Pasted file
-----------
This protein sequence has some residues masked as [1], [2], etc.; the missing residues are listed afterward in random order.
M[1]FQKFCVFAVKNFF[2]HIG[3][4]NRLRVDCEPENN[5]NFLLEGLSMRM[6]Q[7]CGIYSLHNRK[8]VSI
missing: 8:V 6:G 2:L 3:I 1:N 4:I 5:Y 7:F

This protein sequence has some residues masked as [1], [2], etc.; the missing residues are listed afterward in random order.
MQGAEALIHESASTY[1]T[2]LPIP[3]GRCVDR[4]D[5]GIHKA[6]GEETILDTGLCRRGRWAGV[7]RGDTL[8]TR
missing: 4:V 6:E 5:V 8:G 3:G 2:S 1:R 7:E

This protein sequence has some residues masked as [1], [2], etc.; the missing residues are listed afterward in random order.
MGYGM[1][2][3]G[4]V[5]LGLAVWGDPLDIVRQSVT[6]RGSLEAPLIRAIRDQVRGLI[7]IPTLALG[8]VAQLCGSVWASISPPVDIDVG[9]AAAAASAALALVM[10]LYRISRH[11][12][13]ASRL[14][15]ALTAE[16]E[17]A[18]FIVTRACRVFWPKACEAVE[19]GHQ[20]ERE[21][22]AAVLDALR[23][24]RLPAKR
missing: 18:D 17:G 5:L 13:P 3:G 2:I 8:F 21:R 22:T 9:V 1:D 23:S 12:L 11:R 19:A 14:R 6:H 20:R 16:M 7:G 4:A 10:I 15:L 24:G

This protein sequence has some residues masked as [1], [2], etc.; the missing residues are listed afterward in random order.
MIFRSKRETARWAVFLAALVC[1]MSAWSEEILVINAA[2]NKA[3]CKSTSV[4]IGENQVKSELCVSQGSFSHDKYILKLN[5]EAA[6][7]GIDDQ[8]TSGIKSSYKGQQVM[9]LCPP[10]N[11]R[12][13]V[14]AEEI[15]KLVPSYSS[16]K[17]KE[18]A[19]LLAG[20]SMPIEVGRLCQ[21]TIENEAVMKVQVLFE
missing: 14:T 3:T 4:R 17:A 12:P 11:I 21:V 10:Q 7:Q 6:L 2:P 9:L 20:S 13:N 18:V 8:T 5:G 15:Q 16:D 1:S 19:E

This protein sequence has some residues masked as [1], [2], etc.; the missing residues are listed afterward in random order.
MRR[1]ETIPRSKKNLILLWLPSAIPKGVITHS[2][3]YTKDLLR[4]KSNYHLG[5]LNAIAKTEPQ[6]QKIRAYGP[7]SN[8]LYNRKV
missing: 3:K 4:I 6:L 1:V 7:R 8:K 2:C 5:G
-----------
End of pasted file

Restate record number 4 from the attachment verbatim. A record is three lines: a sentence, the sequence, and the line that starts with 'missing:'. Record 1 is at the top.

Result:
This protein sequence has some residues masked as [1], [2], etc.; the missing residues are listed afterward in random order.
MIFRSKRETARWAVFLAALVC[1]MSAWSEEILVINAA[2]NKA[3]CKSTSV[4]IGENQVKSELCVSQGSFSHDKYILKLN[5]EAA[6][7]GIDDQ[8]TSGIKSSYKGQQVM[9]LCPP[10]N[11]R[12][13]V[14]AEEI[15]KLVPSYSS[16]K[17]KE[18]A[19]LLAG[20]SMPIEVGRLCQ[21]TIENEAVMKVQVLFE
missing: 14:T 3:T 4:R 17:A 12:P 11:I 21:V 10:Q 7:Q 6:L 2:P 9:L 20:S 13:N 18:V 8:T 5:G 15:Q 16:D 1:S 19:E